Massachusetts man tried to torch Jewish nursing home, feds say

Federal prosecutors say a western Massachusetts man tried to torch a Jewish-affiliated assisted living center that white supremacists had targeted for violence on social media sites. John Michael Rathbun, 36, is accused of leaving a homemade incendiary device near the entrance to the Ruth’s House facility in Longmeadow on April 2, but the device was intercepted by police and didn’t explode.

Rathbun was charged with two counts of attempted arson in a federal criminal complaint released by the U.S. Attorney’s Office for the District of Massachusetts. Prosecutors say Rathbun’s DNA was found on a five-gallon gas can filled with flammable gasoline that was left along a pedestrian pathway about 50 yards from the facility. A charred piece of paper, later identified as a Christian religious pamphlet, was found in the nozzle of the canister and had apparently been lit on fire in an attempt to ignite the gas, the complaint says.

“In times of national crisis, hatred based on religion often blossoms into violence,” U.S. Attorney Andrew E. Lelling said in a statement. “The charges in this case allege that the defendant tried to blow up a Jewish assisted living residence with a five gallon gas canister, at the same time that the facility was being discussed on white supremacist online platforms.”

Federal investigators search the East Longmeadow, Mass. home of a man accused of trying to blow up a Jewish assisted living facility WSHM

Massachusetts state Senator Eric Lesser decried the case as a “horrific act of anti-Semitism,” reports He said it was emblematic of a disturbing rise in anti-Semitism and hate crimes across the country.

“I hope all people of conscience will join me in condemning this horrendous crime, which strikes at the very heart of our nation’s founding edicts,” Lesser told the news site.

Ruth’s House is “guided by Jewish value, but serves all faiths,” according to its website. It’s located within a square mile of other Jewish community sites including three temples, a private school and a community center.

The facility had been discussed on two social media platforms by a white supremacist group that the FBI found has promoted mass killings against religious and racial minorities, discussed using explosive devices including Molotov cocktails, posted pictures of weapons and tactical gear, and identified targets including synagogues and mosques. 

On March 4, according to the complaint, a user of one of the social media sites described two targets for potential mass killings, one of which the user referred to as “that Jew nursing home in longmeadow massachusetts.” The FBI believes the user was referring to Ruth’s House, and that the same user also created racist and anti-Semitic calendar invitation posts on another social media site. One was an April 2 event the user referred to as “Hating n—-s day,” and the other was an April 3 event referred to as “Jew killing day.” The location for the April 3 event was listed as “that Jew nursery home,” another apparent reference to Ruth’s House, and contained the message “F—- Jews,” according to the complaint. The FBI believes the message was a call to violence to target the assisted living facility, according to the complaint.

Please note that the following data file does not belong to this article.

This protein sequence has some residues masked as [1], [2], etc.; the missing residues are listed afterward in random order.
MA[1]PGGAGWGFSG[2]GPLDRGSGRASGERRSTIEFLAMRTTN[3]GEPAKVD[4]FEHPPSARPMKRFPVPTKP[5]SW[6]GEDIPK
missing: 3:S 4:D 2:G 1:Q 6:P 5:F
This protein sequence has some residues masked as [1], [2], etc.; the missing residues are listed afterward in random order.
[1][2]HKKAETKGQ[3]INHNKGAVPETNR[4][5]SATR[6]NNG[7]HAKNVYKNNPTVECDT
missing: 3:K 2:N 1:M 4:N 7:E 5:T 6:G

The user’s profile on the site’s forum for the group said: “I hate jews. We should make a real holocaust sometimes. Only mistake Hitler made,” and “Hey n—r. I hate n—-s.” 

According to the complaint, the FBI hasn’t determined whether Rathbun is involved with the white supremacist group or any other white supremacist activities. On Wednesday, investigators served out a search warrant at his East Longmeadow home after the Massachusetts crime lab found his DNA profile matched that of blood stains found on the Christian pamphlet found in the gas can. 

When confronted by federal investigators and Longmeadow police, Rathbun denied having anti-Semitic sentiments or being involved with white supremacists. He admitted using heroin and driving past a Jewish school every day on his way to a methadone clinic, but denied knowing that Ruth’s House was a short distance from the school on the same road.

Investigators found gas cans at his home, which he said he used for a lawnmower. When he was confronted by investigators with photographs of the blood-stained pamphlet and told that his DNA matched the blood, “Rathbun’s demeanor visibly changed, and a short while later, he stated that he did not know what he was going to do and that he wanted to cry,” the complaint says.

Rathbun’s mother, who lives at the home, told investigators she distributes Christian pamphlets but didn’t recognize the one found in the gas can. An agent saw that Rathbun had visible cuts on his hands.

Joseph R. Bonavolonta, special agent in charge of the FBI Boston Division, said in a statement that the case “highlights the very real threat posed by racially motivated violent extremists,” a group that includes white supremacists. The FBI recently designated such groups a “national threat priority.”

Rathbun is not facing hate crime charges and a spokeswoman for the U.S. Attorney’s office for the District of Massachusetts declined to comment when asked whether such charges would be filed in the future. She said the investigation is ongoing.

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